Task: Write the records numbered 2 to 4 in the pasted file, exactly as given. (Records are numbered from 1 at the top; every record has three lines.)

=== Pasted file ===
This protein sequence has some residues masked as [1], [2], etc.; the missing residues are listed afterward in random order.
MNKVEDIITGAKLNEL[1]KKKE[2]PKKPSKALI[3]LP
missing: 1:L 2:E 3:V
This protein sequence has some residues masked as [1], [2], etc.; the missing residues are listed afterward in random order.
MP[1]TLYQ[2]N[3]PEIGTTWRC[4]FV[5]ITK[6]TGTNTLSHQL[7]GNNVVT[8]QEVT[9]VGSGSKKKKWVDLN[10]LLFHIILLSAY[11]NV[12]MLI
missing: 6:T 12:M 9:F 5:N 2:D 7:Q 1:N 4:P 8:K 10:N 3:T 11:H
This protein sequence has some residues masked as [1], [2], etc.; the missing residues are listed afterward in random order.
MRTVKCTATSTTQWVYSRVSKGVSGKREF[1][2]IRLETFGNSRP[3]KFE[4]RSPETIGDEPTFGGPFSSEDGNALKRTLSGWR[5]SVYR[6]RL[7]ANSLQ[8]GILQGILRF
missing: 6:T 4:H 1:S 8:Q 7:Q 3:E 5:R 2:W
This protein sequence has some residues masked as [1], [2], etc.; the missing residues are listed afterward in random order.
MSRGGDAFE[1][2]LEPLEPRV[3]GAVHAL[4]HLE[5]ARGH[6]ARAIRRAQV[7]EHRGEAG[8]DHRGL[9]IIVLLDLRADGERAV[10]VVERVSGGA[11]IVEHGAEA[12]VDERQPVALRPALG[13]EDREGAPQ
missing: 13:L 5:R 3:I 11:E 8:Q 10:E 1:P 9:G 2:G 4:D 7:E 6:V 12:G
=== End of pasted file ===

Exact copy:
This protein sequence has some residues masked as [1], [2], etc.; the missing residues are listed afterward in random order.
MP[1]TLYQ[2]N[3]PEIGTTWRC[4]FV[5]ITK[6]TGTNTLSHQL[7]GNNVVT[8]QEVT[9]VGSGSKKKKWVDLN[10]LLFHIILLSAY[11]NV[12]MLI
missing: 6:T 12:M 9:F 5:N 2:D 7:Q 1:N 4:P 8:K 10:N 3:T 11:H
This protein sequence has some residues masked as [1], [2], etc.; the missing residues are listed afterward in random order.
MRTVKCTATSTTQWVYSRVSKGVSGKREF[1][2]IRLETFGNSRP[3]KFE[4]RSPETIGDEPTFGGPFSSEDGNALKRTLSGWR[5]SVYR[6]RL[7]ANSLQ[8]GILQGILRF
missing: 6:T 4:H 1:S 8:Q 7:Q 3:E 5:R 2:W
This protein sequence has some residues masked as [1], [2], etc.; the missing residues are listed afterward in random order.
MSRGGDAFE[1][2]LEPLEPRV[3]GAVHAL[4]HLE[5]ARGH[6]ARAIRRAQV[7]EHRGEAG[8]DHRGL[9]IIVLLDLRADGERAV[10]VVERVSGGA[11]IVEHGAEA[12]VDERQPVALRPALG[13]EDREGAPQ
missing: 13:L 5:R 3:I 11:E 8:Q 10:E 1:P 9:G 2:G 4:D 7:E 6:V 12:G